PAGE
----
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Wednesday, October 16, 2019

What I'm Reading: Sabbath

Today I am featuring my review of Sabbath by Nick Mamatas. This novel is based upon the graphic novel Sabbath: All Your Sins Reborn created and written by Matt Tamao.

I was not sure what to expect when this arrived on my doorstep. I really like and respect Mamatas as a writer and I know his writing always has multiple layers, so I dove in with guarded expectations, and.... spoiler alert to my review below [not the book], I loved it!

Here is my draft [longer] review to be followed by a lot more appeal detail:


Mamatas, Nick (author).
Nov. 2019. 304p. Tor, $27.99 (9781250170118); e-book (9781250170101)
First published October 15, 2019 (Booklist).

Extreme horror and dark fantasy collide in this fun, cinematic, sardonic and violent play on the fish out of water story. Hexen Sabbath is an eleventh-century warrior, a man who sins and kills in the name of a Chirstian God; that is until he is yanked from death on the battlefield and slapped down in 21st Century Manhattan. As an angel of the Lord informs him, Sabbath has been saved from death and damnation for a reason though. The seven deadly sins have emerged, in human form, bent on ending the world in seven days, unless Sabbath finds and beheads them in time. What follows is an action packed adventure filled with sex, gore, and, the manefetation of sins piled upon sins, but it is the thought provoking and witty satire, some blantant, some more subtle, and all of it hitting uncomftably close to home, that allows this story to rise above its gritty and graphic details. Hexen Sabbath is a brute, he is boorish, but compared to those of us who call the 21st Century home, he is a softy. That realization is what will stay with readers long after they finish this dark, cautionary tale. A great choice for fans of the movie Seven, the graphic novel series Monstress, and especially, American Gods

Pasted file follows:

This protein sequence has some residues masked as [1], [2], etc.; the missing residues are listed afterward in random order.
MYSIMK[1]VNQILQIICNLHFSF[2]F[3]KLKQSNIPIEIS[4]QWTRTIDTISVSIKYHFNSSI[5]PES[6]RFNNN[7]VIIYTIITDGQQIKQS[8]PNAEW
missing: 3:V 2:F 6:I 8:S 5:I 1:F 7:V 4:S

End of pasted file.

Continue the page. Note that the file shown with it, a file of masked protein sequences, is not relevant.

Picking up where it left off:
Further Appeal: Let's get this out of the way first-- there is A LOT of sex and violence here, but, and this is very important, this is a book all about an ancient warrior having to violently destroy the physical manifestation of seven deadly sins in order to save the world from destruction. This is key because if the book wasn't explicit, the entire story would fall flat and feel fake. The seven deadly sins are accurately portrayed and described in the visceral way they should be. Destroying them cannot be easy for the book to work, and it is not.

However, this story is also a lot of fun. Sabbath, is a hero from his time, and yet, also for our time, as I explain in the review above. The fish out of water story is amusing and keeps you glued to the page, but then Mamatas expertly and slowly adds in the details that make us realize that Sabbath, while not a good guy, is not that much worse than the average 21st Century American. Talk about unsettling.

Expect action scene piled upon action scene in this dark fantasy-horror hybrid and an overall graphic novel sense of storytelling in prose form.

As you can tell from the review and these further appeal comments, everything about this book is so much more than you would expect at the start. Come for the adventure and action, but stay for the serious and uncomfortably close look at humanity today.

And finally, I loved the dedication; hilarious, hard truth, and sardonic, just like the book that follows.

Three Words That Describe This Book: explicit, thought provoking, satire

Readalikes: I mention three above, but I want to specifically mention the American Gods comp. Sabbath is shorter, with a faster pacing, and more violence than the Gaiman novel, but the feeling and overall message is very similar.

If you want another extreme horror title that would work for libraries and had a similar Christian religion frame [without being religious], try Jonathan Janz' Splatterpunk Award nominated, Exorcist Falls.

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